Access to monkeypox vaccines, as well as supports for those already infected with the virus, are lacking
Just as we thought we were out of the vaccine-hunting game, many queer men are finding themselves once again jumping between around-the-block lines, social media threads and desperate group chats to access the shots they need.
Such was the case earlier this month in Toronto, as vaccine pop-up clinics for monkeypox became available for men who have sex with men—a group deemed higher risk based on the demographic of confirmed monkeypox cases. An infection characterized by skin lesions and flu-like symptoms, monkeypox is rarely fatal, but symptoms and contagiousness last between two and four weeks, making it difficult to stay home and quarantine as public health agencies are directing. While there’s no monkeypox vaccine, the smallpox vaccine is at least 85 percent effective in protecting against the virus.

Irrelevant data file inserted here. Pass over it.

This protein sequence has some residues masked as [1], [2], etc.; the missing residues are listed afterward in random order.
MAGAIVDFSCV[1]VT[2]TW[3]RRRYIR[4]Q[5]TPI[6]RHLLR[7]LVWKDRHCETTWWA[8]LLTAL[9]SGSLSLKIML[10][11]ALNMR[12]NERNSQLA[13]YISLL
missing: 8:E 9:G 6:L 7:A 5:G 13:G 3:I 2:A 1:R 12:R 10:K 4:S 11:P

That vaccine’s rollout, however, hasn’t exactly been smooth. Toronto’s queues spanned hundreds of people, with the downtown vaccine clinic at the AIDS Committee of Toronto’s offices running out of doses just 20 minutes after opening. Similar things are happening elsewhere. Some of New York’s monkeypox vaccine clinics were forced to close following overwhelming demand. When D.C. Health announced 300 available vaccine appointments, all had been claimed less than 15 minutes later.
This article was written by Kevin Hurran and originally posted on xtra Magazine. Please click HERE to read the full article.